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Sky News investigation finds unworkable e-waste being sent to West Africa

A Sky News investigation has found that unworkable electronic waste collected by Hampshire County Council is being sent to Nigeria, West Africa.

The Sky News team partnered up with environmental campaign group Greenpeace to investigate the claim. It planted a satellite tracker in an old television that was unworkable before taking it to the councils recycling centre.

Filming undercover, the Sky News team dropped off its television at a recycling site in Baskingstoke which is managed for Hampshire County Council by a recycling firm called Hopkins. They in turn sell appliances to a firm called BJ Electronics which brought the television.

The Sky News team then followed the television to the BJ Electronics warehouse in Walthamstow, where the firm claimed that it tested every appliance before selling it on to other companies for export.

The team claimed that the satellite tracker eventually showed the broken television in Nigeria. Greenpeace claims that some children in Nigeria are picking up e-waste for valuable copper contained in the appliances. The campaign group claims that children strip the wires and circuit boards then burn off the plastics to extract the metal, unaware they are inhaling carcinogenic chemicals like dioxins in the process (see MRW story).

Hampshire County Council issued the following statement: We are extremely disappointed to learn of the potential findings of the investigation by Sky News. Our primary aim has always been to ensure that waste electrical items are reused wherever possible, and that only functional TVs and monitors are sent aboard. We do not condone the exportation of TVs that cannot be used.

If after our initial inquiry, it is found that our clear requirements are being compromised by inadequate controls we will take immediate action and we will publish our findings.

The Environmental Services Association said that everyone had a role to play in ensuring products are safely and appropriately recycled.

ESA chief executive Dirk Hazell said: Our members operate many excellent civic amenity sites, typically displaying telephone numbers enabling the public to report anything suspicious which they may see. We want the public to sustain confidence in recycling and we encourage the public to use this facility.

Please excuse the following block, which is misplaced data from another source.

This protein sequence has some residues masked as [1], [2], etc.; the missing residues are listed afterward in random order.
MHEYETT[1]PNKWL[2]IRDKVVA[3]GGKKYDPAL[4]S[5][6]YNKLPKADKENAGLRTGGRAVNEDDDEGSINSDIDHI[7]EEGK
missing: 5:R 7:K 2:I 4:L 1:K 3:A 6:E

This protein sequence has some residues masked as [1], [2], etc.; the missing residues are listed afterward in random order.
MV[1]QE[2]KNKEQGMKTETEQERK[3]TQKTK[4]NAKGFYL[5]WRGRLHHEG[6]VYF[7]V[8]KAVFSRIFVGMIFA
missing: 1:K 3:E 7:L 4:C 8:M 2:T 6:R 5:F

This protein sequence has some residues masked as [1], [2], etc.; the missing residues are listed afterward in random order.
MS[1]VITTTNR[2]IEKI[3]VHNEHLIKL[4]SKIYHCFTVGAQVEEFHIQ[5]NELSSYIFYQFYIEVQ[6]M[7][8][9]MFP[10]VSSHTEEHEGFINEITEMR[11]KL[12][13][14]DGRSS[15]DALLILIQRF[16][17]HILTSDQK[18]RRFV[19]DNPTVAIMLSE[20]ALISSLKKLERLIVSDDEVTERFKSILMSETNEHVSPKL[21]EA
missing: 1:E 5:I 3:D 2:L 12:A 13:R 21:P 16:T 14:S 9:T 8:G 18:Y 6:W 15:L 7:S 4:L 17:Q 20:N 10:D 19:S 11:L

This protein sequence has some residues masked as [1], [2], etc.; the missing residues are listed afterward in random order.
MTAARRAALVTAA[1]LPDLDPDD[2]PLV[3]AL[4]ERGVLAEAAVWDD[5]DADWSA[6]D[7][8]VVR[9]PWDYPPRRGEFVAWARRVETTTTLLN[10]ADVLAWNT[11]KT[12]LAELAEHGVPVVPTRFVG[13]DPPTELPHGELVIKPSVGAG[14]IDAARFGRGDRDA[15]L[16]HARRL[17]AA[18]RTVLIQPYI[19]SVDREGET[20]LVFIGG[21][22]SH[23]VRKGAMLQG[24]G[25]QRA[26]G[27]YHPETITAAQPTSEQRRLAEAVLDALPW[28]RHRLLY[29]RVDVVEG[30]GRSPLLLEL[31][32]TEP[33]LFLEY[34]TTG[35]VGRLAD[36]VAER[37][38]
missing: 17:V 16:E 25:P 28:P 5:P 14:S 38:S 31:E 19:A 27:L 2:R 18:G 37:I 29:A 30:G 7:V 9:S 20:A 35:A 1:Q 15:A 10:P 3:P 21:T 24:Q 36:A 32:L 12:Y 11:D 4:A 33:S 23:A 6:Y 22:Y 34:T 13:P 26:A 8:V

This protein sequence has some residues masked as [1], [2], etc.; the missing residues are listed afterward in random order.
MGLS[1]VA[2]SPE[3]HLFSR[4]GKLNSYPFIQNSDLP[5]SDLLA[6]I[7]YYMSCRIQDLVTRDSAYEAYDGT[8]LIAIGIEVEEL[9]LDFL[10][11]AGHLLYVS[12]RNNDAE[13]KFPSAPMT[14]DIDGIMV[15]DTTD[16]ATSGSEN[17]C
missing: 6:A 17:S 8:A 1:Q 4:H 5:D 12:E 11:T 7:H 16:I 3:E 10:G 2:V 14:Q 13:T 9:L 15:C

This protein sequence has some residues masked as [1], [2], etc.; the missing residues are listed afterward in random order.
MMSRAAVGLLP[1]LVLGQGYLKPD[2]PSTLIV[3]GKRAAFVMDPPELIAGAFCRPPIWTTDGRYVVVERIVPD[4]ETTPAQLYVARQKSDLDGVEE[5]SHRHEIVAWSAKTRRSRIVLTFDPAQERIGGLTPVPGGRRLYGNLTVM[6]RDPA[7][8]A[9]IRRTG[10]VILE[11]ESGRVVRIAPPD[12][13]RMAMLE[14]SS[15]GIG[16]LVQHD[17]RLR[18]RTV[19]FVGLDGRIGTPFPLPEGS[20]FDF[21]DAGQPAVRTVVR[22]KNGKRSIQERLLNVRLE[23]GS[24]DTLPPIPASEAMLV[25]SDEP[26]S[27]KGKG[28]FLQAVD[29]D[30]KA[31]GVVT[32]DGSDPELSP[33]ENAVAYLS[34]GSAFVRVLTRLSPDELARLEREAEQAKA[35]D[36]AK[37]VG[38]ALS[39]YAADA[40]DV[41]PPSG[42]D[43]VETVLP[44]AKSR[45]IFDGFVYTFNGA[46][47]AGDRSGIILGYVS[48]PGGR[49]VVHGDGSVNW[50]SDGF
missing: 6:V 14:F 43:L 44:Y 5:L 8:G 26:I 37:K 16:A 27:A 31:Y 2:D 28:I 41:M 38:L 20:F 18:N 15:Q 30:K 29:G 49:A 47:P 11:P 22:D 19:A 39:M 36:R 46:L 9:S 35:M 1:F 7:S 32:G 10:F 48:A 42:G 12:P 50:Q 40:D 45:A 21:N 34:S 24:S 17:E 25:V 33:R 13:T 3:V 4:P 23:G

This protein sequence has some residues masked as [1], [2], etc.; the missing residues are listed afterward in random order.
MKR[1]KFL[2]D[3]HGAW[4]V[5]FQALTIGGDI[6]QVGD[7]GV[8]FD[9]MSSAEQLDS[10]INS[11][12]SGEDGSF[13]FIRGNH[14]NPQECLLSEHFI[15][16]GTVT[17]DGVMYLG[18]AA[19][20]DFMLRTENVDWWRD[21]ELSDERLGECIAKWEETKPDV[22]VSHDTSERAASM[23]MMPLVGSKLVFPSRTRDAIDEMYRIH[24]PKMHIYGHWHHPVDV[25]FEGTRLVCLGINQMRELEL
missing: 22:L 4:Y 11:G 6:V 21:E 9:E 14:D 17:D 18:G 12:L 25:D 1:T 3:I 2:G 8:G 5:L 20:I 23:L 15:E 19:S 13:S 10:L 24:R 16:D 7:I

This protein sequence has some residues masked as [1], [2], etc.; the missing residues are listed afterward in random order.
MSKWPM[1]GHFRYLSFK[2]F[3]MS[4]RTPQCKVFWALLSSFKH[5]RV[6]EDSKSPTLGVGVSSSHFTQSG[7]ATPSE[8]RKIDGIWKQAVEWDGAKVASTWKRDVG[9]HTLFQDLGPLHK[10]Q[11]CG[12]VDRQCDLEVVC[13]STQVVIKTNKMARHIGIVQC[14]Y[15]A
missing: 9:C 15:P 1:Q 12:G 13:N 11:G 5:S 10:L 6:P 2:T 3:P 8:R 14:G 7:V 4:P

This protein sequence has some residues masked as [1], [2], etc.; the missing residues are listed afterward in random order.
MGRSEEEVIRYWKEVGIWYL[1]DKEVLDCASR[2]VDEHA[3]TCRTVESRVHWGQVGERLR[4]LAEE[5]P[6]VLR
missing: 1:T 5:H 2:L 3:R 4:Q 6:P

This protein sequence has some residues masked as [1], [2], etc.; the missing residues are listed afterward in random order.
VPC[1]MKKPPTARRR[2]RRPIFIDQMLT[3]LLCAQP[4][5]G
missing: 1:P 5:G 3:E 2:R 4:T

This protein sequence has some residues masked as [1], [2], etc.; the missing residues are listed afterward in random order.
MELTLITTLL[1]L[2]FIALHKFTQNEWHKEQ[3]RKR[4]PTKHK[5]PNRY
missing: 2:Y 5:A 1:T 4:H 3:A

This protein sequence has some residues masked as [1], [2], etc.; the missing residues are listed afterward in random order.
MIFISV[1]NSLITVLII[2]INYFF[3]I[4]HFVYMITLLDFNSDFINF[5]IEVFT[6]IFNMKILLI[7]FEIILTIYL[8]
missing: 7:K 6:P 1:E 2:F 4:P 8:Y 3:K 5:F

While ESA did advise the Government to adopt stricter approaches to producer responsibility, we are where we are. However, it is particularly important, in a context when the Landfill Tax is continuing to rise, that a portion of that increase is earmarked to the Environment Agencys crimebusting activities so Britain is increasingly seen to be a zero tolerance country for environmental crime.

An Environment Agency spokeswoman said that the EA recognised that some waste was being illegally sent overseas. She said: It is always illegal to export waste for disposal - and the last thing we want is our waste causing harm overseas. If the EA receives evidence that broken TVs are being sent to countries that do not have recycling agreements, the EA will investigate and possibly take enforcement action.

Extra steps EA are taking to tackle the issue:
* The EA will be running an awareness campaign this year so businesses better understand their duty of care with electrical waste;
* sharing best practice with other public sector bodies handling electrical equipment;
* and the EA will be working closely with Government to explore whether there is more that can be done on electrical waste.


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